Posts tagged ‘mobility’

July 24, 2017

#528 – What to Do at the Beach When You Have RA #1

LoonLake

You know I’m going to say it, don’t you? The most obvious thing, for me, and hopefully for you, too, is to swim.

If you haven’t started swimming, I enthusiastically encourage you to start. Swimming is an excellent, comprehensive form of exercise, regardless of whether you have RA or not!

When I first began swimming in earnest at the age of 14, by enrolling in a competitive swim club, little did I know that this would be the one exercise that has carried me through the decades of flares, surgeries and pain.

When you are so sore and stiff and feel less than fluid in your movements, the weightless you experience in the water gives you back that all-important sensation of mobility. If your reason for not going in the water is because you are cold, pick up the pace and focus on the exercises and movements, as opposed to how cold you feel. You’ll soon warm up. Dependent upon your degree of comfort and skills in the water, you can work on endurance, flexibility, mobility, range of motion and strength. Don’t forget to simply float at the end and rejoice in that feeling of letting-go.

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November 21, 2012

#367 – Sail Correction

Windsurfing on Boulevard Lake.

If you’ve ever had the pleasure of sailing or wind-surfing, you’ll know that part of the knowledge base you need to acquire is how to correct the sails to get you where you want to go.

Similarly with rheumatoid arthritis, only you’re correcting your sails to manage your disease – the medication, your appointments, your mobility, exercise, energy, the amount of sleep/rest you need, and my own personal favourite, your stress. Which, by the way, helps you better manage everything else.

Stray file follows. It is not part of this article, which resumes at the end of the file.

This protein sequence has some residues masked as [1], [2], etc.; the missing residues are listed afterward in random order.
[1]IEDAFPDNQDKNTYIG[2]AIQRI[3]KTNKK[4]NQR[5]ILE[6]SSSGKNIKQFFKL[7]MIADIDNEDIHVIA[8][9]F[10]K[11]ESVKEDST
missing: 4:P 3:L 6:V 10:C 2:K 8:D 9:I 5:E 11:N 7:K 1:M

September 14, 2012

#361 – The New Vehicle Checklist

Image courtesy of William Byrd.

It’s time. Your vehicle is sp-sp-sputtering along, or you would simply like a newer model, or one that is better-suited to your level of mobility.

Consider creating a Wish List for all the features that you would like in your new or newish vehicle.

When it was time to make that big purchase, my New Vehicle Checklist was with me as I made the rounds of  the dealerships.

It served two purposes:

  1. By having a very specific set of requirements, the high-pressured sales tactics seemed to become a non-issue.
  2. If I needed and/or wanted help, the list made it easier for the sales person to answer my question and provide me with the best options possible.

I do suggest that you do your homework. Whenever I saw a vehicle that I liked, I would ask the driver some specific questions about how they liked it. Most people were more than happy to answer my questions.

As a result, the vehicle I purchased, which is not a Porsche, but which I euphemistically call my Porsche, pretty much exceeds all my expectations. 🙂

That’s a deal that you can drive home, shopping, to the park, or wherever you wish to go.

I have discussed many of the features in my New Vehicle Checklist in separate blog posts. You’ll find them under the category of “In the Car”.

 

October 23, 2011

“How Can We …?” People

One of the banes of rheumatoid arthritis is that you are forced to do things differently because of the havoc the disease wreaks on your mobility. It may mean modifying certain activities or tools; in other words, finding creative ways to use the things you do have – including body parts!

I am fortunate to have several friends who are quick to ask, “How can we …?” whenever they hear of a struggle I’m having with trying to adapt something to work with my physical conditions.  They look for reasons how it can work, rather than why it can’t. This let’s-figure-this-out-and-make-it-work attitude is refreshing and motivating for me.

A big heaping helping of appreciation for you, my “team” members – the “How Can We…?” people!

Did you know that when you activate genuine feelings of appreciation with heart based techniques, your heart rhythms smoothen out? This is a powerful stress undresser – one that is beneficial for everyone!

Image courtesy of Cecile Graat.

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